The Lead Goat Veered Off by Neil Anderson
The Lead Goat Veered Off
If you want happiness for an hour -- take a nap.
If you want happiness for a day -- go fishing.
If you want happiness for a year -- inherit a fortune.
If you want happiness for a lifetime -- help someone else.
~ Chinese Proverb
e plopped ourselves down on the grass beneath a couple of palm trees. I bit into some goat's cheese as a bespectacled old-timer with a shock of white hair crossed the road and hobbled over. Despite the abundant sunshine -- a total reversal from the previous day's fog-filled sog-fest -- he was bundled in a warm coat. He sidled over to us, sat on the ledge next to me, and began to chat. Even though I had wanted to eat uninterrupted, I was happy to see him -- anyone with a face that crusty had to have some interesting tales.
He didn't speak English, but my Italian was improving, and I was positive I comprehended everything he said. At least sometimes. Maybe.
Of course, sign language helped a lot, and, like all Italians, the old gent was a master of charades. He pointed to his cane, and held up three fingers. "I've had this cane for three years," he was saying. Or maybe it was his third cane. Or maybe he had killed three cats with it. Who knew? I nodded and he continued.
"I live across the street," he gesticulated. Or maybe he had a friend over there. Or maybe that's where a cat had been run over. This was fun! I nodded again.
"There's snow in the mountains," he pantomimed. Oh, too easy, I sniffed. Give me something harder.
"A woman I know, lives near Cagliari, speaks four languages, and has travelled around the world." Well, don't look at me -- it was his charade.
Next, in grand sweeping motions, his fingers pretended to pry open his chest: "I had heart surgery," he was saying. Or he played the accordion. Or he was deathly allergic to cats. Some things were difficult to construe. Whatever he was trying to tell me, I didn't laugh and say "Buono!" I may not have known much Italian, but I had enough sense not to laugh when someone was telling me something I didn't understand and say: "Good!" They might be saying: "My wife just died." Laughter (even a nervous giggle) at an inopportune time was a surefire way to get oneself into trouble. I was sure misunderstandings were the number one cause of wars.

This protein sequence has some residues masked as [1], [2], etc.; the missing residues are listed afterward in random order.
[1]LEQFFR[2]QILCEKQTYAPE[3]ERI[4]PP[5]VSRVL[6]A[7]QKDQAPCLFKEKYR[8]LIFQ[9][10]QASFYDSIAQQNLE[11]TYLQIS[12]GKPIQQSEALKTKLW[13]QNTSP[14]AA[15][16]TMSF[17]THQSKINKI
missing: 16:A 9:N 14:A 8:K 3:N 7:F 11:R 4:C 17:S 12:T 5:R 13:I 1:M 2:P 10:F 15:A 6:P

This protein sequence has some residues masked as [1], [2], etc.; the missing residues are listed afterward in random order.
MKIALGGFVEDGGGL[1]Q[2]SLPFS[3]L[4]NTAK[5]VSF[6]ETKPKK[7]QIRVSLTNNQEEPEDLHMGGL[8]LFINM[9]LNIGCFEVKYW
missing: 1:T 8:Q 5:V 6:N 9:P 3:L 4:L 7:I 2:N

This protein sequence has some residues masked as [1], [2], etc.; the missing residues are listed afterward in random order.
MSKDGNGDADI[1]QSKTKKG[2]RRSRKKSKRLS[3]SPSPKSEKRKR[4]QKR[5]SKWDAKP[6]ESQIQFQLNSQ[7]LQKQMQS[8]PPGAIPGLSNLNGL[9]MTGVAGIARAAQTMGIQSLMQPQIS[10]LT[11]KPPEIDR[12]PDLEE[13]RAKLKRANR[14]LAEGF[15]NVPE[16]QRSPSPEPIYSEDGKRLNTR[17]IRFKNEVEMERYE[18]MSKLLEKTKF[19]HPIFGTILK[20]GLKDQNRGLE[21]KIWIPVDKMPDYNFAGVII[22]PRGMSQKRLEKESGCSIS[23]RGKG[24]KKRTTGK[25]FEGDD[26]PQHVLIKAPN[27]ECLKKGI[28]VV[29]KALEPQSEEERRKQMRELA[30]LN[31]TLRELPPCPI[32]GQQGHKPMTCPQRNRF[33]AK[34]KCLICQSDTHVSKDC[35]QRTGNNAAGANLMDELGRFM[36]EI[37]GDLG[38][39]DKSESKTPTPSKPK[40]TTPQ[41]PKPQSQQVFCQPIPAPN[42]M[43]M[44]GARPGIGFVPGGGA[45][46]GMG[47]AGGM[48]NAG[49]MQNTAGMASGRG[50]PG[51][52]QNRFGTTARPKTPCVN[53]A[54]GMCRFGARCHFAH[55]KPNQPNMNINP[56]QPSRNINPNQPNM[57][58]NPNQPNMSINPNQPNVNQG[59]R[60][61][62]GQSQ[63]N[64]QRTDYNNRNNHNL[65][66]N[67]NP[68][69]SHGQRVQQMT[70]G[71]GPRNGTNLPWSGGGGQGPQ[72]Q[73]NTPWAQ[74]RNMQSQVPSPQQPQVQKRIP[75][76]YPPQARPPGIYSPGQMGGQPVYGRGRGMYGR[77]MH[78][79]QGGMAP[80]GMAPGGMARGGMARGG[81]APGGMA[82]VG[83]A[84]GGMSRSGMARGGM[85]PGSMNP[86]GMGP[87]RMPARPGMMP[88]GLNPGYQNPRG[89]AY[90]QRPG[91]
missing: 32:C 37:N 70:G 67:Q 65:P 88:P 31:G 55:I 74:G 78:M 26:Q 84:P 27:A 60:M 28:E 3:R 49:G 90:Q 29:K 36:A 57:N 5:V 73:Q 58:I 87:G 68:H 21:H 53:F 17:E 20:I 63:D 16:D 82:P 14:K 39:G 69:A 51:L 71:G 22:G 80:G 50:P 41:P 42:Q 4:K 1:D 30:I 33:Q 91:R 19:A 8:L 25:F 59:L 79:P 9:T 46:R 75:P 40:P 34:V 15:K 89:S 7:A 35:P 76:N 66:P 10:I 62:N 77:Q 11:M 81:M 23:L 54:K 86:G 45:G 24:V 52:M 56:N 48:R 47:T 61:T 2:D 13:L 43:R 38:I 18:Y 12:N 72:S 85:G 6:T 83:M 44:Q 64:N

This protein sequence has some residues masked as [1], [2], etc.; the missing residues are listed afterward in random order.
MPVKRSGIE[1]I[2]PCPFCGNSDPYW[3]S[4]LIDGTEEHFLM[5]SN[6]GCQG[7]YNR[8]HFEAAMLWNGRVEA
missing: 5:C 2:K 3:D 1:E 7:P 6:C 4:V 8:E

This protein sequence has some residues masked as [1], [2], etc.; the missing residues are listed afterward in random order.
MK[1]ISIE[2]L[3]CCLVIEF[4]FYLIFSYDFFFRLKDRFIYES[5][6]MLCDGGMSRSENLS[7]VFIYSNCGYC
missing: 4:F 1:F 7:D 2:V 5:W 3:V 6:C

The old codger pointed to his timepiece. "It's time to go home to have the lunch my daughter prepared for me." I was good at this! We wished each other well. He leaned heavily on his cane, looked me in the eye, and was off.
I had been sitting in the sun the entire time. I glanced at the thermometer on my handlebar bag. It read 30 degrees Celsius. "Boy, we're lucky we're here in their coldest month!" I said. "The summers must be scorching." I recalled what Tony had said: "Even the tourists shouldn't go outside at midday."
"We should go for a swim," Sharon said.
Sweat beaded my brow. "Sounds like a fine idea to me," I responded.
We studied our map and picked out the closest lake. It was near Siurgus -- in the mountains. I wasn't surprised. Most of Sardinia's lakes were in the mountains, enclosed by gorges.
We set off, trying to convince ourselves that the climb would make the swim that much more refreshing.
In a few kilometres we left the sealed road and turned onto gravel. As I bucked along the washboard surface, I wished my bike had shocks. "Are we back in Portugal?" I complained.
"This is way better than the roads we cycled in Portugal," Sharon said. She was right -- roads on Sardinia had been excellent compared to Portugal's butt-numbing cobbles.
We arrived in Siurgus not a moment too soon. We had run out of water a kilometre back. A group of boys played on top of a rock wall. "Acqua?" I called to them. "No acqua," they replied, shaking their heads. The boys made rude farting noises as we rode off. I laughed. "Kids are kids no matter where we go in the world!"
We entered the village square and faced a lengthy row of nine elderly men leaning against an eight-foot high rock wall. Looking contented they chatted animatedly, enjoying one another's company while warming their old bones in the sunshine. It looked a great way to spend one's old age.
Two boys on bikes pulled alongside us. We stopped, and recognized them as the farters. The lads chattered away. I couldn't understand one word they said. I stood there, staring at them blankly. Judging from their mirthful expressions, it was a unique experience for them to meet a mute. They jabbered away some more, eyeing me quizzically. I finally stopped them, pointed to myself, and said: "English."
They seemed to understand -- at least they stopped their gibberish. I took out my camera and they hammed it up as I snapped their picture. Their hospitality improved immediately. "Acqua," they said, motioning us to follow.
When we passed in front of the men, I stopped and asked where we could get water. I wasn't putting all my faith in the young farts. The old gents pointed to the bar on the far side of the plaza.